By Lindey Pinto
May 25, 2011
Will the CRTC try to regulate online video content?
The CRTC announced today that are asking Canadians to provide data and information on 'online broadcasting services', also known as over-the-top or OTT content, due to their potential impact on the broadcasting system.
The CRTC is doing this at the request of "the most significant members of the Canadian communications industry" -- the 'Over-The-Top Services Working Group' -- which comprises executives with stakes in the television industry.
This seems strange to me, given that the CRTC has in the past declared that they would not regulate the Internet directly and instead take a hands-off approach. Hopefully this consultation will remain a "fact-finding exercise" and will not, in hindsight, be the first step toward regulation that protects old media models by impeding OTT providers' ability to participate in the digital economy. Should the latter be the case, the Internet's level playing field would surely be jeopardized.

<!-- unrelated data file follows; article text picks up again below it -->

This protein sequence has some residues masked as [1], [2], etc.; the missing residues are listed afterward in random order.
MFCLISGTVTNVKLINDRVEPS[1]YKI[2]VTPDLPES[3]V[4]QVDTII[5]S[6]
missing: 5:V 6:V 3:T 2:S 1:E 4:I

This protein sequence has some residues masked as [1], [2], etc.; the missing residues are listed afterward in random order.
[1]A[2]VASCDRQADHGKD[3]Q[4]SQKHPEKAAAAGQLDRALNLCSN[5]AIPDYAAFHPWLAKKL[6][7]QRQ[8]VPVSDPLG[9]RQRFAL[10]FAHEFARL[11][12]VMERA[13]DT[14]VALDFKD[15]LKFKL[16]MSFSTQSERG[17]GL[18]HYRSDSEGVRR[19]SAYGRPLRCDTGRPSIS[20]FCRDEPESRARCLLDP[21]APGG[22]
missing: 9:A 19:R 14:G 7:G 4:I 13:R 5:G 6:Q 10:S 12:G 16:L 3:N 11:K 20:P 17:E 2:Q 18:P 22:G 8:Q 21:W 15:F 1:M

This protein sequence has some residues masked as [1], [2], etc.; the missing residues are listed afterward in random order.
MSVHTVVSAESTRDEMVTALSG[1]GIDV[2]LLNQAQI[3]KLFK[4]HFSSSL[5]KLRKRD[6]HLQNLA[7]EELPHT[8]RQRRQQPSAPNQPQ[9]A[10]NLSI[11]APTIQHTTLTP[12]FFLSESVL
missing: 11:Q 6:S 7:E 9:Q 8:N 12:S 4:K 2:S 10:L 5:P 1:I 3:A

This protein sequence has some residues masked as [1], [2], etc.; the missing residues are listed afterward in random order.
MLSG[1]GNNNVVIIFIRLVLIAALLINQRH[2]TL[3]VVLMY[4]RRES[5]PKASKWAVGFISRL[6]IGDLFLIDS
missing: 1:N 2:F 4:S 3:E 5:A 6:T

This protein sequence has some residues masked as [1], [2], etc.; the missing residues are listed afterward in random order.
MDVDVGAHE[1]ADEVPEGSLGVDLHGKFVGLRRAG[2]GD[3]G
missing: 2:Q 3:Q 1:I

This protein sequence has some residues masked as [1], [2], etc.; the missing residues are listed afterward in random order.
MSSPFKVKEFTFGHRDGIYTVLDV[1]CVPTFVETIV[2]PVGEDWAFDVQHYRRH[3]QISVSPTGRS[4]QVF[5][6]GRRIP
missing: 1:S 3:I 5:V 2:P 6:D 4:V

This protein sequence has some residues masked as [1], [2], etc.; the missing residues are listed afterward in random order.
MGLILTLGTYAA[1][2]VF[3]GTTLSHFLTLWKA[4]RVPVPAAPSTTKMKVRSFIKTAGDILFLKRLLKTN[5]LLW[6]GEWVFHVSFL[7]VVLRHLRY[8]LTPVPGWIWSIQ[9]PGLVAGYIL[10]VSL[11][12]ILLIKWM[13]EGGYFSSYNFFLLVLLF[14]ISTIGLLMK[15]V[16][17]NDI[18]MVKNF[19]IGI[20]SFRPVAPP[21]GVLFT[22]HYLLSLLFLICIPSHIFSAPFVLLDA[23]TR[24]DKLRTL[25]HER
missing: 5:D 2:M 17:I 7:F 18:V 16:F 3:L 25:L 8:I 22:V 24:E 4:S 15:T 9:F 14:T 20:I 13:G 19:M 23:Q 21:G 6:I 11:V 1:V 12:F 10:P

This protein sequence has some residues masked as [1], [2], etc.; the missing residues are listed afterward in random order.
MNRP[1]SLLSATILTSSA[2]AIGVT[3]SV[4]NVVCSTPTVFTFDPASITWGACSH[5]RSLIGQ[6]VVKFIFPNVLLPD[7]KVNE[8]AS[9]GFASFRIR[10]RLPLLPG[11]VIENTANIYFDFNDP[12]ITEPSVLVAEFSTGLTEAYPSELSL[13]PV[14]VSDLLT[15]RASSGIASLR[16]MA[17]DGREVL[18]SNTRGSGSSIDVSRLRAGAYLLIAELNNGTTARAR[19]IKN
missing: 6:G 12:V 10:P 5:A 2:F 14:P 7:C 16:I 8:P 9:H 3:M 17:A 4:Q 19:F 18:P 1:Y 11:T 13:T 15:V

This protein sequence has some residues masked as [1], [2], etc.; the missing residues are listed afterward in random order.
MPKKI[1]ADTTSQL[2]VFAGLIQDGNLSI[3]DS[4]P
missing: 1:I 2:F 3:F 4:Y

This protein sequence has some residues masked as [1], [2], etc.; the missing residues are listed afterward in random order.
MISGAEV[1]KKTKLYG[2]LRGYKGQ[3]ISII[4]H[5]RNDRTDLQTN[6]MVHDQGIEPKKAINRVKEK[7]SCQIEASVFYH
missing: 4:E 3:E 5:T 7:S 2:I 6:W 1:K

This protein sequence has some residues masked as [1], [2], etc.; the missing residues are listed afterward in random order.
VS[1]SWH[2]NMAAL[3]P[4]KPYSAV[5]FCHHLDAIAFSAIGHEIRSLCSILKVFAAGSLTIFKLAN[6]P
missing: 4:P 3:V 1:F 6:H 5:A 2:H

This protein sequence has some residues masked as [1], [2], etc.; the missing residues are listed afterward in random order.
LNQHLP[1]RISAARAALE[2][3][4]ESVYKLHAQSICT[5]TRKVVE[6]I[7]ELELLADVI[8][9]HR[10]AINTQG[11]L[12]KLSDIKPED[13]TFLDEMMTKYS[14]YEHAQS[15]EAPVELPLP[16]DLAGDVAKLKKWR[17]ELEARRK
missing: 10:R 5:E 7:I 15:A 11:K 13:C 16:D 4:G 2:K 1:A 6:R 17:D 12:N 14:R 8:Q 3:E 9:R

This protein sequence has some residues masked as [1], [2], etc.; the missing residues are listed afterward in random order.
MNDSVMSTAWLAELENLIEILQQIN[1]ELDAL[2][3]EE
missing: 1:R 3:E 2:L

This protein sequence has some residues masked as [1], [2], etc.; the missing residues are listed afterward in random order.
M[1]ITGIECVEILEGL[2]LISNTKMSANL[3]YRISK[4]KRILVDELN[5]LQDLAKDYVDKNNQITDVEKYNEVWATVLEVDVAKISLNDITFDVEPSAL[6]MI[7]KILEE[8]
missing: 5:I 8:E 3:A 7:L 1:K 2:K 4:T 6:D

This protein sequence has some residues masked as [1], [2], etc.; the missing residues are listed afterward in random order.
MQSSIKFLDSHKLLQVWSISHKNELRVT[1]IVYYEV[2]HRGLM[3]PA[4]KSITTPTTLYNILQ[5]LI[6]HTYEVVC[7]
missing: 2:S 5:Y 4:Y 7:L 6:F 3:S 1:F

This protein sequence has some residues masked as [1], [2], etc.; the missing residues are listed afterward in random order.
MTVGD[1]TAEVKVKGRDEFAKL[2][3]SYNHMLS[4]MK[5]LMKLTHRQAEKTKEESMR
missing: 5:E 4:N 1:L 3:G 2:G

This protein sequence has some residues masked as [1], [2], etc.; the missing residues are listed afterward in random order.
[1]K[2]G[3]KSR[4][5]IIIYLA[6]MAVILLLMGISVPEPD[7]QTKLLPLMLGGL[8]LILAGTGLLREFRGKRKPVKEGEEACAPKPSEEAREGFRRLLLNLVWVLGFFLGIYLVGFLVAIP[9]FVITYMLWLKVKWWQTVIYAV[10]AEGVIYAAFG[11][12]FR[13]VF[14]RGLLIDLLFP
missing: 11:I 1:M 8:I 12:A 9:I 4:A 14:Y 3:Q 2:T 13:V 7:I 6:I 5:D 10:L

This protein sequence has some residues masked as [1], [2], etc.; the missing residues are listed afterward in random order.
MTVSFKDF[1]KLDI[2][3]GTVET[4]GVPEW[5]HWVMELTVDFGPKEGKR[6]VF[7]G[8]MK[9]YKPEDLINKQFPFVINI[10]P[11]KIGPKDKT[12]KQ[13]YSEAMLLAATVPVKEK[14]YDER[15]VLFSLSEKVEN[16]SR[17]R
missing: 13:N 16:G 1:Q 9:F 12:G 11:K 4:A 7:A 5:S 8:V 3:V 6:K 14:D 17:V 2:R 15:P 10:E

When the CRTC released its first net neutrality (Internet openness) regulations in 2009, they seemed excited about the idea of "rapid and uncontrolled innovation in computer communications" and indicated that "citizens [should] have full access to that innovation". If OTT is the result of that innovation, it ought to be allowed to proliferate, even if that does challenge broadcasting models.
While broadcasters argue that television is needed to promote Canadian content, one could also make the case that the best way to protect Canadian content, and citizens' access to it, is to allow individuals to express themselves and business to compete freely on the open and affordable Internet.
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